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Tuesday, 18 February 2020

Catty Corner is good to go!

Finally, I have another pattern out in the world! My Catty Corner quilt pattern is available as a pdf download over on my Etsy store now.

It feels like a lifetime ago now, but in early 2017 I travelled to Eswatini (formerly Swaziland) on an Ace Camp – what an adventure! Of course, given it was largely a textile trip, I came back with fabrics, specifically shweshwe. Originally shweshwe was only available in indigo – the patterns created with a method of acid discharge – but now it's available in all the colours of the rainbow.
I had seen very few quilts made from shweshwe but those I had come across were quite traditional in design and I didn't think they suited the bold, vibrant colours of the fabric, so of course I decided to design my own. Insanely, I'm still quilting that version, while one I've made from upcycled shirts is about to hang at Quiltcon, and pattern testers have been busily finishing off versions of their own.
The pattern I've created consists of four large log cabin blocks sewn together and then sliced and diced to create the final top. It can be made in cot/crib, throw or queen sizes.  The quilt would suit an advanced beginner, but if you're planning on making the queen, having a little more experience under your belt would help. Accuracy of cutting and piecing at scale are needed.

The quilt also suits a variety of fabrics. You'll definitely need some that read as a solid colour, but stripes and small prints work really well too. I've been really lucky with my pattern testers in that they used a great variety of fabrics so you can see how much is possible. Stacey did a fabric pull from her Cotton and Steel collection, while Mary got most of her fabrics from her local Austin Creative Reuse – how fabulous is that?
Except for the two solids, my cot-sized Catty Corner was created using upcycled shirts.
Stacey's Cotton and Steel selection. Note how she's used a different fabric (but the same colour) to create her blocks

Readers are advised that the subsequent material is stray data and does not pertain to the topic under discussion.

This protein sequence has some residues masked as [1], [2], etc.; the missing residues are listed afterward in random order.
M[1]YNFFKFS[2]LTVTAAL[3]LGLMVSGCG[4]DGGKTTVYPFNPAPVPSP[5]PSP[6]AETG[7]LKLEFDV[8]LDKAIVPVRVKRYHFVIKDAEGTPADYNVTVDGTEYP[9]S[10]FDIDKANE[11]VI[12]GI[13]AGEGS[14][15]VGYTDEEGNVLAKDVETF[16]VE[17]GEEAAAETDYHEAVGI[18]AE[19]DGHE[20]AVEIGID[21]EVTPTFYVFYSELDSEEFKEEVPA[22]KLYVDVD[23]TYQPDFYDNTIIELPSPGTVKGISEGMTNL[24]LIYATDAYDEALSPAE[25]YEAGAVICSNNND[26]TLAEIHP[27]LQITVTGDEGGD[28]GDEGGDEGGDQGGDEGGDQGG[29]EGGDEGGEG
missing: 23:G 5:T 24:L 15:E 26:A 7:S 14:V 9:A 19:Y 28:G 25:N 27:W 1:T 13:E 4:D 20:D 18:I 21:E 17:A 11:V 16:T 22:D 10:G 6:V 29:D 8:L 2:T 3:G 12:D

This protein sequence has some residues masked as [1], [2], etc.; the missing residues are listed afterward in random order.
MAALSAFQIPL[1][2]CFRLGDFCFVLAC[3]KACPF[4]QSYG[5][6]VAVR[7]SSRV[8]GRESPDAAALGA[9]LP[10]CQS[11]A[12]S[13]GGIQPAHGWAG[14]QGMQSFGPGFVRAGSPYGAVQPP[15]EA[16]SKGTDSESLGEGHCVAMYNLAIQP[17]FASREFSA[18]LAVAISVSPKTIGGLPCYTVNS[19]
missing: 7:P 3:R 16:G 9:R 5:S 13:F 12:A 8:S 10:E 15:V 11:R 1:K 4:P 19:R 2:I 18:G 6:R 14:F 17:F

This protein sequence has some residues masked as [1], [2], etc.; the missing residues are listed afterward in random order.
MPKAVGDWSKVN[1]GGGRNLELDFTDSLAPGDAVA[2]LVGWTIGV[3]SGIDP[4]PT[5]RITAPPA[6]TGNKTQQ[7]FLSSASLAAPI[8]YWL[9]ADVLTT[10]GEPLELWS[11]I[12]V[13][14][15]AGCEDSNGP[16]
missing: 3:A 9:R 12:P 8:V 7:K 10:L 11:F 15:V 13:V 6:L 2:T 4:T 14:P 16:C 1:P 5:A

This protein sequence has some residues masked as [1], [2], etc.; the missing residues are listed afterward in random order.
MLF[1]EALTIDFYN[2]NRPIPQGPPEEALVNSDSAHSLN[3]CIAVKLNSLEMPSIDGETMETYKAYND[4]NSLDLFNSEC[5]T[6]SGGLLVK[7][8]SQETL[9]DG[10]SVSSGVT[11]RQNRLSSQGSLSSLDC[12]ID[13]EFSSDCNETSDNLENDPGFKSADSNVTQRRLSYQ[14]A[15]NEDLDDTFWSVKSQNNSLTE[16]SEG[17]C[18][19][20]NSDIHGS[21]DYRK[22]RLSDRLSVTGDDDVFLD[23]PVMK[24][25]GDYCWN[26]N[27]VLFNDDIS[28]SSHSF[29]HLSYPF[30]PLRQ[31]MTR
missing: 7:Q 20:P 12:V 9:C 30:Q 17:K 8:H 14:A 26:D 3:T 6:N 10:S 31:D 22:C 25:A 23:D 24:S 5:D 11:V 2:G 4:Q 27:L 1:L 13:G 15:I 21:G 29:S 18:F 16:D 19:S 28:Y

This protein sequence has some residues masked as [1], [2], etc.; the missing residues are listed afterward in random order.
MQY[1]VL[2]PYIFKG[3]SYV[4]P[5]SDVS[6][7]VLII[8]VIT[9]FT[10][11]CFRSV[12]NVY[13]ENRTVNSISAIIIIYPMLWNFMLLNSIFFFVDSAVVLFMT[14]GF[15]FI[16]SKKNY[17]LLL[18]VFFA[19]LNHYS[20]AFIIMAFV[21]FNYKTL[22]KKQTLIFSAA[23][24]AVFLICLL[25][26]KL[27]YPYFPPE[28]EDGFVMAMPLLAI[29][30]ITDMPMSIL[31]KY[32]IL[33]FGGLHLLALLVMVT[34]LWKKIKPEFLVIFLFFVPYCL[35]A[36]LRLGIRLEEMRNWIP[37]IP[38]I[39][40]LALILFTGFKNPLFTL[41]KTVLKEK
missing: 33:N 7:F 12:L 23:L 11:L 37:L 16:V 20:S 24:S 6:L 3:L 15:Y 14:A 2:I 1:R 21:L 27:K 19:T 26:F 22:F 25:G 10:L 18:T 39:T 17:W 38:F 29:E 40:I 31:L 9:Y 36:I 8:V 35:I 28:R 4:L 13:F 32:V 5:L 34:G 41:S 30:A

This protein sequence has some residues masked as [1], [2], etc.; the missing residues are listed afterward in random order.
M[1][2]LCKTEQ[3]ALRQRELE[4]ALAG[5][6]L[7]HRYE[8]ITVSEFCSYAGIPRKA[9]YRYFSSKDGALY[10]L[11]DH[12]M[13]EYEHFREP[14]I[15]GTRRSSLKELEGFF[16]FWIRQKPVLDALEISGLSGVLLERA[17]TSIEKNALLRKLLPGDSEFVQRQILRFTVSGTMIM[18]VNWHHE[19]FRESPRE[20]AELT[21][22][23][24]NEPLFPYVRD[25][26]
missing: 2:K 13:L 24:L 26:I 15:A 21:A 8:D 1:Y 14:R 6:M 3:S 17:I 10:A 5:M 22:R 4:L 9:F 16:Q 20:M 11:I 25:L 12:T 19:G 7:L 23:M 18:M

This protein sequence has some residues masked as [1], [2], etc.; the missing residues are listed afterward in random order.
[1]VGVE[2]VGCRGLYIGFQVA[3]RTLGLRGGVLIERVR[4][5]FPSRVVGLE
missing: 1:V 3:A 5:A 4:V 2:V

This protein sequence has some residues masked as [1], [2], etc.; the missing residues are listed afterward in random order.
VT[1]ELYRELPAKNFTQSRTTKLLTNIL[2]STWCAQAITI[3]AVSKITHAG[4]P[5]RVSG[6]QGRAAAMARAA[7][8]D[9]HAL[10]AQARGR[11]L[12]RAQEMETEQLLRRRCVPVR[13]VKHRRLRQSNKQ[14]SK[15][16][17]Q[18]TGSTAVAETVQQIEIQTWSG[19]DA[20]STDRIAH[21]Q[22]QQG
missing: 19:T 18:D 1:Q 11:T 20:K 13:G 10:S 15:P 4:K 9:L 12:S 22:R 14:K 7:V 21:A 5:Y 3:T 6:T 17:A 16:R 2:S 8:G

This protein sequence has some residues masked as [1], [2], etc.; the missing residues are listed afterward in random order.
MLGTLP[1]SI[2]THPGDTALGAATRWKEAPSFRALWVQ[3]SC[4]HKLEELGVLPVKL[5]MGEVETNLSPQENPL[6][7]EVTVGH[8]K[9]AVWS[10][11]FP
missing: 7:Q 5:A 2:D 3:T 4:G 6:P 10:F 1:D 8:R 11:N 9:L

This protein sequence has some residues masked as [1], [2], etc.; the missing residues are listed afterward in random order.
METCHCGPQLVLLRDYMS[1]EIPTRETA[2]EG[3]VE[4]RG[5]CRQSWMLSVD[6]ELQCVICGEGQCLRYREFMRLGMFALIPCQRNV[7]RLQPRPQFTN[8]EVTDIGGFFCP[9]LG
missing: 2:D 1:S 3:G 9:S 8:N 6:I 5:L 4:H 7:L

Except for the Philip Jacobs Japanese chrysanthemum, Mary's fabrics are from Austin Creative Reuse.
I'm a pretty slow maker, maybe because I'm often designing as I make, but I did have a feeling this quilt would come together fairly quickly. Katy however, blew my mind with how fast she pulled off this perfect throw specimen, even incorporating the cut-offs into the back while she was at it! I also really like the stripe Katy has included which she's then matched with coordinating fabrics that read as solids.
Detail of the back of Katy's throw.
Stacey opted for a slightly longer version of the quilt, not cutting as much from the top. And then created a whole new masterpiece repeating some of the log cabin shapes for the back.

My favourite photo from Mary shows an individual block hanging out in Texas. Mary put her hand up to make the queen, and this pic really show the scale of the individual block size you're working with for this version.
Detail of Mary's queen sized Catty Corner top.

I have been so very grateful to my three pattern testers! They've made my first foray into pattern testing an absolute delight and it's been really interesting for me to see how others might see and approach a quilt compared to the way I do. If you get a chance, head on over to their feeds on Instagram to check out what else they're up to.
Katy – whatkatydid_handmade
Stacey – craftylilmouse
Mary – atxquiltfarmer
PS And thanks to Mum, as always, for being my pattern editor extraordinaire!

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